References

  1. Kachrilas S, Bourdoumis A, Karaolides T, et al. Current status of minimally invasive endoscopic management of ureteric strictures. Ther Adv Urol 2013;5:354-65. [Crossref] [PubMed]
  2. Emiliani E, Breda A. Laser endoureterotomy and endopyelotomy: an update World J Urol 2015;33:583-7. [Crossref] [PubMed]
  3. Lucas JW, Ghiraldi E, Ellis J, et al. Endoscopic Management of Ureteral Strictures: an Update. Curr Urol Rep 2018;19:24. [Crossref] [PubMed]
  4. Gnessin E, Yossepowitch O, Holland R, et al. Holmium laser endoureterotomy for benign ureteral stricture: a single center experience. J Urol 2009;182:2775-9. [Crossref] [PubMed]
  5. Joshi HB, Stainthorpe A, MacDonagh RP, et al. Indwelling ureteral stents: evaluation of symptoms, quality of life and utility. J Urol 2003;169:1065-9. [Crossref] [PubMed]
  6. Barros AA, Oliveira C, Ribeiro AJ, et al. In vivo assessment of a novel biodegradable ureteral stent. World J Urol 2018;36:277-83. [Crossref] [PubMed]
  7. Jin L, Yao L, Zhou Y, et al. Investigation of a novel gradient degradable ureteral stent in a beagle dog model. J Biomater Appl 2018;33:466-73. [Crossref] [PubMed]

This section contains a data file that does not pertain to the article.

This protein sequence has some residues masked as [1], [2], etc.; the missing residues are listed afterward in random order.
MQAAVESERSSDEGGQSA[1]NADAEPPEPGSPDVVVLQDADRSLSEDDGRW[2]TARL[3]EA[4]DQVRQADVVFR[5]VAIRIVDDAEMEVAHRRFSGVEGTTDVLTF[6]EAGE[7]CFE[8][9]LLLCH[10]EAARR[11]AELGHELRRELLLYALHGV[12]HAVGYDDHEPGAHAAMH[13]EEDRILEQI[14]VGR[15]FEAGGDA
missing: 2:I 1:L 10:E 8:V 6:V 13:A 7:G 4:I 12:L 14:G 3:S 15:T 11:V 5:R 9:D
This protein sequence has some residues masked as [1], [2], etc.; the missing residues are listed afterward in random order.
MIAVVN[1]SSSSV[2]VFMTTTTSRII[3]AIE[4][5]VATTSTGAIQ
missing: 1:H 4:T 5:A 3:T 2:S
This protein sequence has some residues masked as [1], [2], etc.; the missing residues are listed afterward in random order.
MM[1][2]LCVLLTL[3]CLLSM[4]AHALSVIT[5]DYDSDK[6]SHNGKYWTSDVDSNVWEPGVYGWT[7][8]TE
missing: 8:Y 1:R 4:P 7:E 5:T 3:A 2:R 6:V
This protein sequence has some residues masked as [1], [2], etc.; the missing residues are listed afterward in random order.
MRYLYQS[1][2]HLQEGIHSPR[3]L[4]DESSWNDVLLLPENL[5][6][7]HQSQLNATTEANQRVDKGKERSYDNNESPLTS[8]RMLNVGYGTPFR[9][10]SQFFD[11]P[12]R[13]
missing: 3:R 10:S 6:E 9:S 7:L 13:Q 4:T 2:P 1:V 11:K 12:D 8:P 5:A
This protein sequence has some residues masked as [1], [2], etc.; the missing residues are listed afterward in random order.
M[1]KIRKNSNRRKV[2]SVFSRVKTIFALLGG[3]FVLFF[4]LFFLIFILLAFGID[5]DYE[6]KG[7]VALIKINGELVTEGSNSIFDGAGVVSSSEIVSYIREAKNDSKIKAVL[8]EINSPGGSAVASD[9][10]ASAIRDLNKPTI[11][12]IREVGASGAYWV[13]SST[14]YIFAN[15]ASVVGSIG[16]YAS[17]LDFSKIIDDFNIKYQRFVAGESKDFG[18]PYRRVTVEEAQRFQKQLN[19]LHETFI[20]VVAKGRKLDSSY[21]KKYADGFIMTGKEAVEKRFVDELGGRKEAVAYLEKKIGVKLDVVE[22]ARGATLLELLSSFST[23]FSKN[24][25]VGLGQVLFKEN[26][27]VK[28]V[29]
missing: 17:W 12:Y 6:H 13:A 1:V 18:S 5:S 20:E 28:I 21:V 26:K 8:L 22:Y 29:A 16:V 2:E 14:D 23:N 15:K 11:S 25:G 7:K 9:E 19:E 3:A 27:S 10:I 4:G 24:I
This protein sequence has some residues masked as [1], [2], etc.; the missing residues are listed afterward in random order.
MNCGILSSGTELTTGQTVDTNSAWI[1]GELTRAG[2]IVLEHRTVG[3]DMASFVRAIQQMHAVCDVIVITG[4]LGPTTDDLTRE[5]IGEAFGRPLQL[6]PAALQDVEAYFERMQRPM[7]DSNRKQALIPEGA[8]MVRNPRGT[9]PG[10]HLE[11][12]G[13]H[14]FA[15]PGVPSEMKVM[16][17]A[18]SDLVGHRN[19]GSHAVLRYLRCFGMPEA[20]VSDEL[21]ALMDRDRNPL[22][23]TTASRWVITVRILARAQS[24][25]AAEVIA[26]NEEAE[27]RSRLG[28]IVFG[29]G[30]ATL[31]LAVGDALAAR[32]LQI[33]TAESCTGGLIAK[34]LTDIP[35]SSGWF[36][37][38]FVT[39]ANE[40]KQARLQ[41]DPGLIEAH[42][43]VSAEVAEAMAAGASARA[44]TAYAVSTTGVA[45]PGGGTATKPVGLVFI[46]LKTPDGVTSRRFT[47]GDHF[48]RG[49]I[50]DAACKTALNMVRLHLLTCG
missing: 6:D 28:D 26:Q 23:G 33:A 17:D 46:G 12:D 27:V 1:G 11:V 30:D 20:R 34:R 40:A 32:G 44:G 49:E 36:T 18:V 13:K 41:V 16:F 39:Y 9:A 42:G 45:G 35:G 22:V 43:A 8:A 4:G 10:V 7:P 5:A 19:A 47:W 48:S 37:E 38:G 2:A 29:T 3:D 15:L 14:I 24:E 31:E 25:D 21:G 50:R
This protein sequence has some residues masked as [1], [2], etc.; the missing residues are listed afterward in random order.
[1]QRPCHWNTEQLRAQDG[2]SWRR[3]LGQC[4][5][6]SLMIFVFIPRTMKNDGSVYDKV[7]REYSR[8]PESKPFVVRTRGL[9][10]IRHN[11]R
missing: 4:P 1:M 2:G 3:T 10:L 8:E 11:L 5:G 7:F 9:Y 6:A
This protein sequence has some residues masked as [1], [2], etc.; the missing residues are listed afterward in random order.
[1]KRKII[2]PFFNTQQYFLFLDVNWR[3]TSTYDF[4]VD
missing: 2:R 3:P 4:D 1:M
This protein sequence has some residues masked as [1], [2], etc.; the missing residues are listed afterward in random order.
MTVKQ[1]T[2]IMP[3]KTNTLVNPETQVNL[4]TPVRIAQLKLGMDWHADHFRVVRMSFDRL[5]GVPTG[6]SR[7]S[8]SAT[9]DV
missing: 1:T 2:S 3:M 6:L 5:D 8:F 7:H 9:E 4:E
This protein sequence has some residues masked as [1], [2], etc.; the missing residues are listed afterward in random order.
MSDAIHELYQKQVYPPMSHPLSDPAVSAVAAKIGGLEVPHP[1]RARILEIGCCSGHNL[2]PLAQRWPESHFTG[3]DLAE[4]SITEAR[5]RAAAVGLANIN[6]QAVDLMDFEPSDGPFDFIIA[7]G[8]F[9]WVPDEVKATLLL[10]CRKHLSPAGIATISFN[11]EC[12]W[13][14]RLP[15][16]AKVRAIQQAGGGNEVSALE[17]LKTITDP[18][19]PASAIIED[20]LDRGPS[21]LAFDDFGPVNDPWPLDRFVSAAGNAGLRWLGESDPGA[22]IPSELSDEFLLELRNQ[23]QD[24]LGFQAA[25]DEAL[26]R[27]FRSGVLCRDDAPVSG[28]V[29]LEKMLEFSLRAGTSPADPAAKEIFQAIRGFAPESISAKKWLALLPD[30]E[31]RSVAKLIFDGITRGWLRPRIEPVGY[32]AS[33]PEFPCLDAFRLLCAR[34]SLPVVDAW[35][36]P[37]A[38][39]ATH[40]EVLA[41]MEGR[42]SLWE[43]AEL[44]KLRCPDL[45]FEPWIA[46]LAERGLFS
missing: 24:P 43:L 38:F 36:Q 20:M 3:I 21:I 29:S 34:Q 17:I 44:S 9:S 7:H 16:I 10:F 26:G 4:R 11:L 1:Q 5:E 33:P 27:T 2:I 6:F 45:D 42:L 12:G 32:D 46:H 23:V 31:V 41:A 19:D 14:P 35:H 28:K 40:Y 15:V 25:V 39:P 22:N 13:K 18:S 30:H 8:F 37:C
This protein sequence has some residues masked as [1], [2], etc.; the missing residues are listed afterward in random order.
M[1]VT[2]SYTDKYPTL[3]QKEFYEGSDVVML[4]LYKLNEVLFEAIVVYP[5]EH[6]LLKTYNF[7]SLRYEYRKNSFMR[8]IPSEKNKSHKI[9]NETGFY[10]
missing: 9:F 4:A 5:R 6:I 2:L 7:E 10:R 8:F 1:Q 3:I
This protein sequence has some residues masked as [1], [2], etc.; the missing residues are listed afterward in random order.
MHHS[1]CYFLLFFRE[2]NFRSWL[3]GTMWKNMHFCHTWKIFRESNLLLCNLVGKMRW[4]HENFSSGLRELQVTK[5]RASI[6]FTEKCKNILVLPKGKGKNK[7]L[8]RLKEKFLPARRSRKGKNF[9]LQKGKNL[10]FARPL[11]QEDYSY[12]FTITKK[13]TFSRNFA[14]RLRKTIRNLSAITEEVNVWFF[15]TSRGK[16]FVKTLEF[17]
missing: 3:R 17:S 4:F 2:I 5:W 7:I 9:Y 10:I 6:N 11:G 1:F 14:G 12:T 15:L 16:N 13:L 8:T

8. Soria F, de la Cruz JE, Budia A, Serrano A, et al. Experimental Assessment of New Generation of Ureteral Stents: Biodegradable and Antireflux Properties. J Endourol 2020;34:359-65. [Crossref] [PubMed]
  9. Cauda F, Cauda V, Fiori C, et al. Heparin coating on ureteral double J stents prevents encrustations: an in vivo case study. J Endourol 2008;22:465-72. [Crossref] [PubMed]
  10. Tenke P, Riedl CR, Gwennan Ll, et al. Bacterial biofilm formation in urologic devices and heparin coating as preventive strategy. Int J Antimicro Agents 2004;23S1:S67-S74.
  11. Giannarini G, Keeley FX Jr, Valent F, et al. Predictors of morbidity in patients with indwelling ureteric stents: results of a prospective study using the validated ureteric stent symptoms questionnaire. BJU Int 2011;107:648-54. [Crossref] [PubMed]
  12. Fernbach SK, Maizels M, Conway JJ. Ultrasound grading of hydronephrosis: introduction to the system used by the Society for Fetal Urology. Pediatr Radiol 1993;23:478-80. [Crossref] [PubMed]
  13. Soria F, Morcillo E, Serrano A, et al. Evaluation of a new design of antireflux-biodegradable ureteral stent in animal model. Urology 2018;115:59-64. [Crossref] [PubMed]
  14. Baer GM, Small W, Wilson TS, et al. Fabrication and in vitro deployment of a laser-activated shape memory polymer vascular stent. BioMed Eng OnLine 2007;6:43. [Crossref] [PubMed]
  15. Corcoran AT, Smaldone MC, Ricchiuti DD, et al. Management of benign ureteral strictures in the endoscopic era. J Endourol 2009;23:1909-12. [Crossref] [PubMed]
  16. Hibi H, Ohori T, Taki T, et al. Long-term results of endoureterotomy using a holmium laser. Int J Urol 2007;14:872-4. [Crossref] [PubMed]
  17. Andreoni CR, Lin HK, Olweny E, et al. Comprehensive evaluation of ureteral healing after electrosurgical endopyelotomy in a porcine model: original report and review of the literature. J Urol 2004;171:859-69. [Crossref] [PubMed]